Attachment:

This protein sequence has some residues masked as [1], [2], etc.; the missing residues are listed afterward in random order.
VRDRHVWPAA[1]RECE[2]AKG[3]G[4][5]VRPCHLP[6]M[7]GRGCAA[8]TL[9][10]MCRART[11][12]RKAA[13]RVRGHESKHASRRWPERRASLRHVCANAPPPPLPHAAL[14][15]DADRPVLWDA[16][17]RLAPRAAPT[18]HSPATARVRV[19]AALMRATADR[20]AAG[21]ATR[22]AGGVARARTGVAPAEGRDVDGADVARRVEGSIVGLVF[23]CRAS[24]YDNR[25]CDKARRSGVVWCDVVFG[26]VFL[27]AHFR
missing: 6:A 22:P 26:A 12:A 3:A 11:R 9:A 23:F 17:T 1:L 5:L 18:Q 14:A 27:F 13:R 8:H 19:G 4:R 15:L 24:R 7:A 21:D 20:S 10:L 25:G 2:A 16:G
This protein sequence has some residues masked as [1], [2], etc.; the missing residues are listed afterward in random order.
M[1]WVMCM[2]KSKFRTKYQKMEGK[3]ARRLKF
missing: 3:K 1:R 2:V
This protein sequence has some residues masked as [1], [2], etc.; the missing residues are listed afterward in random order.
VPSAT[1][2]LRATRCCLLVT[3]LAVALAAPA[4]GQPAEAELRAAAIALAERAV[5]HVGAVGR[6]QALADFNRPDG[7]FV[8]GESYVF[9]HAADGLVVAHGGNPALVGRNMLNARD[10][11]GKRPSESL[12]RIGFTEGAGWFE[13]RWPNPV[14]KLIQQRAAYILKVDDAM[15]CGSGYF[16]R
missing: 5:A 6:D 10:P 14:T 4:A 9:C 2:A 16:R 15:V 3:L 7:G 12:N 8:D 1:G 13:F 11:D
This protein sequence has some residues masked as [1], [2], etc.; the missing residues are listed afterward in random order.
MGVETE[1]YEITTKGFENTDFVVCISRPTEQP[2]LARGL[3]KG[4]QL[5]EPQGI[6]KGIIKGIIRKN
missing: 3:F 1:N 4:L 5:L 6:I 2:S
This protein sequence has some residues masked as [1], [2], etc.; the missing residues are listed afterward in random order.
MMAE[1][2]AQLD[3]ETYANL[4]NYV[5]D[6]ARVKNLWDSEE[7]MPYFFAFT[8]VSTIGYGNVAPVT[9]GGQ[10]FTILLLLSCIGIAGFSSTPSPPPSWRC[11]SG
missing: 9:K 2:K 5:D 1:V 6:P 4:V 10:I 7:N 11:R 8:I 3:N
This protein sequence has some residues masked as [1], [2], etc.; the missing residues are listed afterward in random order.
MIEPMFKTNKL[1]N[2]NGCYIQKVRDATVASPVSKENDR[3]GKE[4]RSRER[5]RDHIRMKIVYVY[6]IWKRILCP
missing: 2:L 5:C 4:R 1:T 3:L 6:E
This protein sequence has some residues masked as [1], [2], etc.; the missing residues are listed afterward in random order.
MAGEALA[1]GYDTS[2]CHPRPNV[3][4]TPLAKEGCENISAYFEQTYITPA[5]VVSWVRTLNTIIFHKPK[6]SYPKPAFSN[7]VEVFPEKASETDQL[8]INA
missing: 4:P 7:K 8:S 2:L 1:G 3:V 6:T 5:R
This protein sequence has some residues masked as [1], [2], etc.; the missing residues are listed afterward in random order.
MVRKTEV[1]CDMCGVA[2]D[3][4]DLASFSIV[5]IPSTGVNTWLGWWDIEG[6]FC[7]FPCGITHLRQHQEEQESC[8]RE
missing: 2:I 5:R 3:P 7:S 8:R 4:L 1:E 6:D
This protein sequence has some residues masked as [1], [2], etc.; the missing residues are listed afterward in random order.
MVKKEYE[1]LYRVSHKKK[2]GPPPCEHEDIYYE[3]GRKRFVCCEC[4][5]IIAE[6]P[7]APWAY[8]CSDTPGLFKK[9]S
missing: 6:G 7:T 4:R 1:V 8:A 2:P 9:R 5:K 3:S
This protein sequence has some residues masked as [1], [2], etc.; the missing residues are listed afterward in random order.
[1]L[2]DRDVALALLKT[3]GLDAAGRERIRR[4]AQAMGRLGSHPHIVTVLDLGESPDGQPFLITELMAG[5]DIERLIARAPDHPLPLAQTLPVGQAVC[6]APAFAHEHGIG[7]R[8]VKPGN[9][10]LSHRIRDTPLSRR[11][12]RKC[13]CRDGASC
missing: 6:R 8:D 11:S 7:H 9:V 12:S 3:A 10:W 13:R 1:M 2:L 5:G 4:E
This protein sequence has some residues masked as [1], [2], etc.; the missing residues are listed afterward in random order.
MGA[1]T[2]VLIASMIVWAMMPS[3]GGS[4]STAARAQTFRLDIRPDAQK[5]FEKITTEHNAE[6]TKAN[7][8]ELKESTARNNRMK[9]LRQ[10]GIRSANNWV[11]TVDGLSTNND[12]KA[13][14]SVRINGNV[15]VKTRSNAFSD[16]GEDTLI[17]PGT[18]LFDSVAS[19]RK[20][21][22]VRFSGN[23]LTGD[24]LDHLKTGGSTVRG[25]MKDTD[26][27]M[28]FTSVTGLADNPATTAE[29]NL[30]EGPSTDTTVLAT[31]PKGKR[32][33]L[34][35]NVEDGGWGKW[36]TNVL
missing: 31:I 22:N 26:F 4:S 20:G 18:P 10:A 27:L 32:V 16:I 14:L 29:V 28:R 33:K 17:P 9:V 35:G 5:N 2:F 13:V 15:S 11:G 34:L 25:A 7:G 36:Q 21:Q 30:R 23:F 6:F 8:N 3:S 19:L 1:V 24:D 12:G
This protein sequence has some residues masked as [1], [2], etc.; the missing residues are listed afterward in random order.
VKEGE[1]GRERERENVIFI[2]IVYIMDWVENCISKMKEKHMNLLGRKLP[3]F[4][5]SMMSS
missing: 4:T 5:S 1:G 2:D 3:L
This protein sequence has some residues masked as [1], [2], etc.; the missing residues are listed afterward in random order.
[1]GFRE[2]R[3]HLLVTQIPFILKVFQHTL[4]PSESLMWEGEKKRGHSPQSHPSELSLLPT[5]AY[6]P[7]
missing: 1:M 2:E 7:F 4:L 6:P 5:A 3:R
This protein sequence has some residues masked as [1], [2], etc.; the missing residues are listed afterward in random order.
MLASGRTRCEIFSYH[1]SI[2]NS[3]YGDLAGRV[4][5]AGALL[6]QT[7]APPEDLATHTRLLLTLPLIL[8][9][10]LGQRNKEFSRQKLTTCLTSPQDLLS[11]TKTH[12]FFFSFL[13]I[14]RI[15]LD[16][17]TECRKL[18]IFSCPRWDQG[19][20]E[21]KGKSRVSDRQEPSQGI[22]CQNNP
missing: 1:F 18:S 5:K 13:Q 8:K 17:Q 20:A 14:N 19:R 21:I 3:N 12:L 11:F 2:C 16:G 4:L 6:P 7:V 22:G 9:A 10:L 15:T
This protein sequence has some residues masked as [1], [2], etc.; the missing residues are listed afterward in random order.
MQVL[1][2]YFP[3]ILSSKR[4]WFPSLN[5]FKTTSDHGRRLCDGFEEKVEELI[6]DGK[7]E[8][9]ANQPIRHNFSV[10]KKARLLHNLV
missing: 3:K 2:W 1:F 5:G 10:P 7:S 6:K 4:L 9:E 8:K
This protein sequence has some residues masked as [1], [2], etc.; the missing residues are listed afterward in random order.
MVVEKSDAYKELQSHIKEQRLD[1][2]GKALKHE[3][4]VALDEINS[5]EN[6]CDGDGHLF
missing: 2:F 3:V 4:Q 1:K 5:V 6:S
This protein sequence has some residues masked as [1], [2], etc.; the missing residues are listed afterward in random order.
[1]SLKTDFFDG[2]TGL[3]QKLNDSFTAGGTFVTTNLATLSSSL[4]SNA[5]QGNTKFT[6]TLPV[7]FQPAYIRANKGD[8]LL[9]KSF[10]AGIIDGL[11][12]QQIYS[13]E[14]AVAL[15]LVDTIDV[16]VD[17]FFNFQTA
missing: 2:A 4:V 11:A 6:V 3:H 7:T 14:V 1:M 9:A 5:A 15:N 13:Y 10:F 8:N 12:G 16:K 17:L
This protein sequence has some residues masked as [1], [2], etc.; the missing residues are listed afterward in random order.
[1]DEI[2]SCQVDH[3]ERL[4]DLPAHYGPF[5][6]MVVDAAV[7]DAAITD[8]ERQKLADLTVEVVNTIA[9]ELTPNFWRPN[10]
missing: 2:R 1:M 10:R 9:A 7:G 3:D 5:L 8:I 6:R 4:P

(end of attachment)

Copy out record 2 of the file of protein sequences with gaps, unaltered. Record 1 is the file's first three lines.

This protein sequence has some residues masked as [1], [2], etc.; the missing residues are listed afterward in random order.
M[1]WVMCM[2]KSKFRTKYQKMEGK[3]ARRLKF
missing: 3:K 1:R 2:V